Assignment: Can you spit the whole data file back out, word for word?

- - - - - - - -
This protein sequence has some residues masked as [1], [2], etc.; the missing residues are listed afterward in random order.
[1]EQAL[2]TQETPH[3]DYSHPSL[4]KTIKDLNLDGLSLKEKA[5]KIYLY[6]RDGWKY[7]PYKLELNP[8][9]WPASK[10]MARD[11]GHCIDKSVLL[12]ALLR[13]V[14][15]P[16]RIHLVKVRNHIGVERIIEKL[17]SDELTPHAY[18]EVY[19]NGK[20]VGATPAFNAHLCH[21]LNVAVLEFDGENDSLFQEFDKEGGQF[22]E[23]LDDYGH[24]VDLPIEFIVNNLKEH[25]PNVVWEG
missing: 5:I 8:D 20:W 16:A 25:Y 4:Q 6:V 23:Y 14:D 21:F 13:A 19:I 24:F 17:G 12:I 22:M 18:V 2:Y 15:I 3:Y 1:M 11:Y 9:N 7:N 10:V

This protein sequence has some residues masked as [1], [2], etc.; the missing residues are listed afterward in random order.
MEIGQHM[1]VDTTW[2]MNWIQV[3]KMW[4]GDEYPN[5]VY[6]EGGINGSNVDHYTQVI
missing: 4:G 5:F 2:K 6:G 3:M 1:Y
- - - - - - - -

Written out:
This protein sequence has some residues masked as [1], [2], etc.; the missing residues are listed afterward in random order.
[1]EQAL[2]TQETPH[3]DYSHPSL[4]KTIKDLNLDGLSLKEKA[5]KIYLY[6]RDGWKY[7]PYKLELNP[8][9]WPASK[10]MARD[11]GHCIDKSVLL[12]ALLR[13]V[14][15]P[16]RIHLVKVRNHIGVERIIEKL[17]SDELTPHAY[18]EVY[19]NGK[20]VGATPAFNAHLCH[21]LNVAVLEFDGENDSLFQEFDKEGGQF[22]E[23]LDDYGH[24]VDLPIEFIVNNLKEH[25]PNVVWEG
missing: 5:I 8:D 20:W 16:A 25:Y 4:Q 6:V 23:Y 14:D 21:F 13:A 19:I 24:F 17:G 12:I 22:M 18:V 2:Y 15:I 3:Y 1:M 11:Y 9:N 7:N 10:V

This protein sequence has some residues masked as [1], [2], etc.; the missing residues are listed afterward in random order.
MEIGQHM[1]VDTTW[2]MNWIQV[3]KMW[4]GDEYPN[5]VY[6]EGGINGSNVDHYTQVI
missing: 4:G 5:F 2:K 6:G 3:M 1:Y